How to Make a Business Plan for a Pool Hall

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A pool hall can draw in people from all walks of life.
A pool hall can draw in people from all walks of life. (Image: Stockbyte/Stockbyte/Getty Images)

A pool hall can quickly become a community gathering place where people blow off steam after a hard day. If you dream of starting a pool hall, a business plan can help your dreams become a reality. Your plan will give you measurable goals you can use to track your progress and will help you determine whether you're really ready to start a business.

Service Description

Start with a specific description of the services you want to provide and the way in which you want to provide them. Simply stating you'll run a billiard hall isn't specific enough. Instead, consider whether you'll offer food, what you want the business to look like, who you want your clientele to be and what you want the vibe at your business to be. You might decide, for example, that you want to run a nighttime pool hall that caters to young people leaving dance clubs and that offers food and alcohol.

Market Analysis

You'll need a strong understanding of the billiard hall market in your area, and you'll have to compare this market to your ideal pool hall. If there's already a pool hall catering to your chosen demographic, you might have to change locations or alter the services you offer. Consider the income and lifestyle of the people who live near your potential business, and outline what sorts of services customers might like.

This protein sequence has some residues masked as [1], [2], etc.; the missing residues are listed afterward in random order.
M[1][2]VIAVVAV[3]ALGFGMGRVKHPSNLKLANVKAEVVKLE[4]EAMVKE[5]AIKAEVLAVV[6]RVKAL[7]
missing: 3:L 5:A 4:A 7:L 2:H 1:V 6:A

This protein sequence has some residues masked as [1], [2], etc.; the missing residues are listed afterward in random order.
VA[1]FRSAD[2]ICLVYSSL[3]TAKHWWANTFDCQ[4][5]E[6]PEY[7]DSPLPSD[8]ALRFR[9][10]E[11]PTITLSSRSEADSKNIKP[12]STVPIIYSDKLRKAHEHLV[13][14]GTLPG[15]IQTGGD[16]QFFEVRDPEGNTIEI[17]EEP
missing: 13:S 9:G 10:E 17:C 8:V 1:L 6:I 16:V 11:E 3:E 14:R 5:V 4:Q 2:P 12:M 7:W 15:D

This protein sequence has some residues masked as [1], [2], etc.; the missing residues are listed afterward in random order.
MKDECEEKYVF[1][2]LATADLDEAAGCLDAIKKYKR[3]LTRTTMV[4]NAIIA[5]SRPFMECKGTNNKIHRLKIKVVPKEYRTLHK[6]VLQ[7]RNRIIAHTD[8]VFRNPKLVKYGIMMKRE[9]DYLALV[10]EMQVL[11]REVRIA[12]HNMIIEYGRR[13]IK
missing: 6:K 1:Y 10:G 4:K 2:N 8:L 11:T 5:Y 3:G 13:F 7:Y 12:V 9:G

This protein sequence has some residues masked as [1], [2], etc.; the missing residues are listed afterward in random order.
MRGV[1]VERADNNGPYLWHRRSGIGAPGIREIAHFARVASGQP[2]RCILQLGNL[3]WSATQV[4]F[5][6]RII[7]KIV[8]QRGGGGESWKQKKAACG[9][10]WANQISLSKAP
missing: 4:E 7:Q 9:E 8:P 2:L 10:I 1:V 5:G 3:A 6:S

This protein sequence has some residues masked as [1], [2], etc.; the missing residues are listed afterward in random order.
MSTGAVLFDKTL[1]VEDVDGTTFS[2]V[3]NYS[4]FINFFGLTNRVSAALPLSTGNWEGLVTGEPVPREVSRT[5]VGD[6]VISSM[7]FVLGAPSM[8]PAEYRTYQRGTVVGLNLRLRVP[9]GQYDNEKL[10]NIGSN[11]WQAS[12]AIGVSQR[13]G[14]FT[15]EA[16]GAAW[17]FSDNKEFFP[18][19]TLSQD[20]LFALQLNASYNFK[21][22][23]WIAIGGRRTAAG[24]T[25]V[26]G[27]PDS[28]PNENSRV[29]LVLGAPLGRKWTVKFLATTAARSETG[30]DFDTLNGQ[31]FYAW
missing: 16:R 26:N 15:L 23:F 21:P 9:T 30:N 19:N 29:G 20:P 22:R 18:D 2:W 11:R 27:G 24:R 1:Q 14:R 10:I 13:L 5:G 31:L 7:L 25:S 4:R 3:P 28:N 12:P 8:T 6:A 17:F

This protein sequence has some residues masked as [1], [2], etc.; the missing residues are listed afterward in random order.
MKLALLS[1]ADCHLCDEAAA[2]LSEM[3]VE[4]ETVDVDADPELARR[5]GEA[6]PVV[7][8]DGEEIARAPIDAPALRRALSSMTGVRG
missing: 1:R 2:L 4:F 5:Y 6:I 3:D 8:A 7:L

Organization and Structure

You can't run a business if you don't know who's in charge. Sketch out the leadership structure of your business. For example, will you be the sole executive, or will you choose a board of directors? Address who has decision-making power over which issue. For example, does a bartender have discretion to offer a customer a free drink, or must that decision come from you or a manager? When you have to make a business decision such as whether to expand or seek a loan, who is in charge of deciding?

Financial Concerns

No business can survive without money. Create a budget addressing recurring expenses such as drinks and employee salaries as well as start-up expenses such as pool tables. Calculate how much money you'll need to make to break even. Address how long you think it will take you to become profitable, and outline funding sources -- such as a bank loan, an inheritance or a loan from a family member.

Marketing and Advertisements

Devise a realistic marketing plan that takes into account your budget constraints. Address how you'll market your business and whether you'll use any specific strategies. You might have a grand opening or open house or opt for indirect marketing tactics such as asking customers to write online reviews. A social media presence and blog can build interest in your billiard hall before opening -- particularly if your community doesn't already have a good billiard hall.

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